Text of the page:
On The Edge Of Glory....
No Means Yes, Puppet Rebellion. EP.
You hear it so many times, don't you - 'this is where my life changes' as the clock strikes midnight and ushers in a new year, or 'you've not seen the last of me' as some no-mark tuneless wonder gets told that they're crap by the X Factor turd polishers (ahhh the irony). Nearly always pure bollocks. Plus the old classic 'this band are set for big things'. Big things being a slight troubling of the charts, a couple of headlines and the odd narcotic casualty, usually. It's a shame. There are some great bands out there that just never get that break.
But this time it's different.
Puppet Rebellion are destined to be big. Huge. Gargantuan. Gi-frigging-normous. Susan Boyle's-monobrow massive.
This Manchester five piece blew me away in November with one hell of a live set (read it here) and this EP, the eagerly anticipated follow up to last year's Chemical Friends, has been hotly tipped by anyone that knows their stuff - promoters, bloggers, radio stations, achingly cool hipsters with trendy haircuts and so much metal in their faces they'd be in trouble walking past a scrapyard crane - as being one of this year's seminal releases of its genre. With a barrage of publicity across all social media channels (and a fair few non-social media ones too), these lads are making indie waves so big you'd best grab a surfboard and ride along...
No Means Yes blasts into life with Pirouette, a blistering riot of a song, in many ways similar to Chemical Friends' frenetic, raucous stomp but with a tighter, more polished sound. The riffs are crisper, everything is on point and there's a driving urgency running through it, a power surge to make you sit up and take notice. As far as opening tracks go, it's a piledriver.
Then something unexpected happens. From the whack of energy delivered just moments ago a new facet to this band is revealed, softer and laden with emotion. Raw, honest lyrics have been a staple of Puppet Rebellion songs since their inception, but this tale of turbulent childhood really hits home. Stirring and visceral, Cupboards Painted Red showcases the talent of every band member, in particular the strength and tone of Simon's voice as he pleads 'I'm broken, please can you help me' through the chorus with heart-wrenching intensity. it is stunningly, simply beautiful.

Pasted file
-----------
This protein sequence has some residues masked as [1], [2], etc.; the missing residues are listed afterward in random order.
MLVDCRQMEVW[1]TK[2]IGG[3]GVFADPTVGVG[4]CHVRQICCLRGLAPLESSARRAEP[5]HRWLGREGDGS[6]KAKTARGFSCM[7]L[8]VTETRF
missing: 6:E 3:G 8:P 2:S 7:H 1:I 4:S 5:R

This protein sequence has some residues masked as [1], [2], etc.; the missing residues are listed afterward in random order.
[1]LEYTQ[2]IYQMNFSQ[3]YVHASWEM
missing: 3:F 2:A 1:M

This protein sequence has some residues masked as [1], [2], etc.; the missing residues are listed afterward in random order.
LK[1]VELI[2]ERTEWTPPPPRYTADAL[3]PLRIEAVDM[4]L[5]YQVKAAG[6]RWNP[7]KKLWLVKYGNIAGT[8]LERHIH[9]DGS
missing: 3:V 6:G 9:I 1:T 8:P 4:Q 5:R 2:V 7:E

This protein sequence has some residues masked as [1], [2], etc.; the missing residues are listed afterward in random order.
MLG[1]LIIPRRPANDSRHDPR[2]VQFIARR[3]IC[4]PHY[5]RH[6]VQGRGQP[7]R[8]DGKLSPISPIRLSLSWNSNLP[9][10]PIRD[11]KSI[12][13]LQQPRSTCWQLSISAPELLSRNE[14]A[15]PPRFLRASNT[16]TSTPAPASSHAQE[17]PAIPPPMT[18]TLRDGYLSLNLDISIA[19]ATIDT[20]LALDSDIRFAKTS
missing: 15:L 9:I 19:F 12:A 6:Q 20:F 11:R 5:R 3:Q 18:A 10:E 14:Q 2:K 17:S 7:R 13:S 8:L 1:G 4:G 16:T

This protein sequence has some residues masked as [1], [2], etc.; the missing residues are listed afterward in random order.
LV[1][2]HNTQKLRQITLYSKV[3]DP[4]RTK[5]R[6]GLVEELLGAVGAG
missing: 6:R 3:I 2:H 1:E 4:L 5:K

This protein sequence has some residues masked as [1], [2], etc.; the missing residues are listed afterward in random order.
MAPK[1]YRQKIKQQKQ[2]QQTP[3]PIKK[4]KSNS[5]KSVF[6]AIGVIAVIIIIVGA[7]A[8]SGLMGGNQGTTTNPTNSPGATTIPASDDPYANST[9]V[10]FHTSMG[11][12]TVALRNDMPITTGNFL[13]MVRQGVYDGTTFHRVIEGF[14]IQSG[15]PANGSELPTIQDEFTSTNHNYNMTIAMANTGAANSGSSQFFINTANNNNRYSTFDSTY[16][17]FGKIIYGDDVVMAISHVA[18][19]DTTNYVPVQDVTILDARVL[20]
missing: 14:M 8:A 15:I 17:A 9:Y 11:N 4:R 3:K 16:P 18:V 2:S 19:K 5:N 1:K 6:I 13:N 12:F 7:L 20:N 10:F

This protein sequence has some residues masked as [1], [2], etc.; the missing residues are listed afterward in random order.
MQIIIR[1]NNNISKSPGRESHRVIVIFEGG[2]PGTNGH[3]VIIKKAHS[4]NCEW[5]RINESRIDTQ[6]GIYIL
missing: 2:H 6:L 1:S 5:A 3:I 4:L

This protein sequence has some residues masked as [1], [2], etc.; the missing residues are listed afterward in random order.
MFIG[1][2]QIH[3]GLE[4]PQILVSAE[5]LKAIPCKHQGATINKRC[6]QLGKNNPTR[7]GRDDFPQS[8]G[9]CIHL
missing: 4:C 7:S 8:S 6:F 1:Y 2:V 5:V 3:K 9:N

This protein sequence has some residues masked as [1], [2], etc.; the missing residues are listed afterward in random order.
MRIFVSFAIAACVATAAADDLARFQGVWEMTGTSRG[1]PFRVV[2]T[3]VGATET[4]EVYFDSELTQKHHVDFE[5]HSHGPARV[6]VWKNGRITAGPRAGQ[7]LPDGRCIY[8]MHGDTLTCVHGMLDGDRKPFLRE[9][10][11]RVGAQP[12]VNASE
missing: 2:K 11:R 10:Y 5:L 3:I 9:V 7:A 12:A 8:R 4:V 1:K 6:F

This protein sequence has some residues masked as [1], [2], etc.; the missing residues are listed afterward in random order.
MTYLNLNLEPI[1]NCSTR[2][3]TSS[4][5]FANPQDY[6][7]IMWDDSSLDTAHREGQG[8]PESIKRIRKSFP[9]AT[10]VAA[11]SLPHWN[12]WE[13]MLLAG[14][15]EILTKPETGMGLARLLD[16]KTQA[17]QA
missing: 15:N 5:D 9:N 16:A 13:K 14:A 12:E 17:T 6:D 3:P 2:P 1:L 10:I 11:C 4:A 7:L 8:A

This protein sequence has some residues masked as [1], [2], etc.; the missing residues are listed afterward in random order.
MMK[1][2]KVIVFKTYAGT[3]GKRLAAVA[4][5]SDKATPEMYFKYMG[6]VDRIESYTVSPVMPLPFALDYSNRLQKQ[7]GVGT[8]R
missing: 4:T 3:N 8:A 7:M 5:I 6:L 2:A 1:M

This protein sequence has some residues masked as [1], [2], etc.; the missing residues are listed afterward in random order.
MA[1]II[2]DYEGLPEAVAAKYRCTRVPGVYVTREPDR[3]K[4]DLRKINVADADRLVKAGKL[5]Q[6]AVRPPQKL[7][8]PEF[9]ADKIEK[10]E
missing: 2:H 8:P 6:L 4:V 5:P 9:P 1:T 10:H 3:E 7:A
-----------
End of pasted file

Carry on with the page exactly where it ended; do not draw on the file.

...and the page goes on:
So, how the hell do you follow that? Step forward live favourite Loner In Disguise, debuted at November's Manchester gig to one hell of a reception, this is a hands-up-and-holler-along tune, uplifting and catchy, getting you hyped up for the rocky Green Eyed Monster with killer riffs and bassline lodged somewhere between Footloose and Pretty Vacant. It's shouty and vibrant, one to pogo along to, with growly lyrics and a thumping beat . Nobody can accuse these guys of being samey - each track has a distinct personality and shows what this band can really do.
The last track is the Cai Caslavinieri remix of Chemical Friends. You'll have to forgive me glossing over this one slightly, but it's dubstep/EDM and I'm at the upper age limit of talking about it without either cringing or sounding like I'm trying to be down with the kids - the abbreviation EDM in itself makes me think of a far right fascist movement, or an energy company (or both). As pipe and slippers as it sounds, guitars, sweaty blokes and mosh pits are more my comfort zone. Its inclusion adds another new dimension though, and I was surprised at just how well the song translated into this new genre.
Chemical Friends was great, but this a cut above - slick and polished but without losing their identity or the messages they want to convey. Scratch below the surface, properly listen, and the depth of the lyrics really hits you. It's music that makes you feel.
Plus, they do a cracking Blue Steel pose - especially Paul.
The EP launch was IMMENSE. Gullivers provided the perfect setting, even though it was a stifling sweathouse by the time solid support acts David Liversidge, The Wax Collection and The Darlingtons had done their thing, each act getting progressively louder and working the crowd into a drunken, perspiring frenzy by the time our headliners burst onto stage. Every base was covered, from the riotous kick of Chemical Friends, through the new stuff, a nice mention for us 'old fuckers' that led into The New Twenty, the debut of new song Time To Lie (goosebumps. Seriously. And it was frigging boiling) and a rousing encore of The Greatest Lie Ever Told.
Fantastic night. And not a dry back in the house...
No Means Yes is released on February 25th, and the EP is launched on February 22nd at Gullivers in Manchester. Head to
for tickets, merch, music, the lot. Follow them on Twitter @PuppetRebellion